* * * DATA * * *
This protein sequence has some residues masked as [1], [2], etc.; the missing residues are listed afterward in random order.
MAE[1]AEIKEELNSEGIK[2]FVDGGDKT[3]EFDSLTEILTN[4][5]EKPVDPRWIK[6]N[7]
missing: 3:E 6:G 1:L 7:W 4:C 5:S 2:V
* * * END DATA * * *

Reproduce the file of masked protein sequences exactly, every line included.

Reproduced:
This protein sequence has some residues masked as [1], [2], etc.; the missing residues are listed afterward in random order.
MAE[1]AEIKEELNSEGIK[2]FVDGGDKT[3]EFDSLTEILTN[4][5]EKPVDPRWIK[6]N[7]
missing: 3:E 6:G 1:L 7:W 4:C 5:S 2:V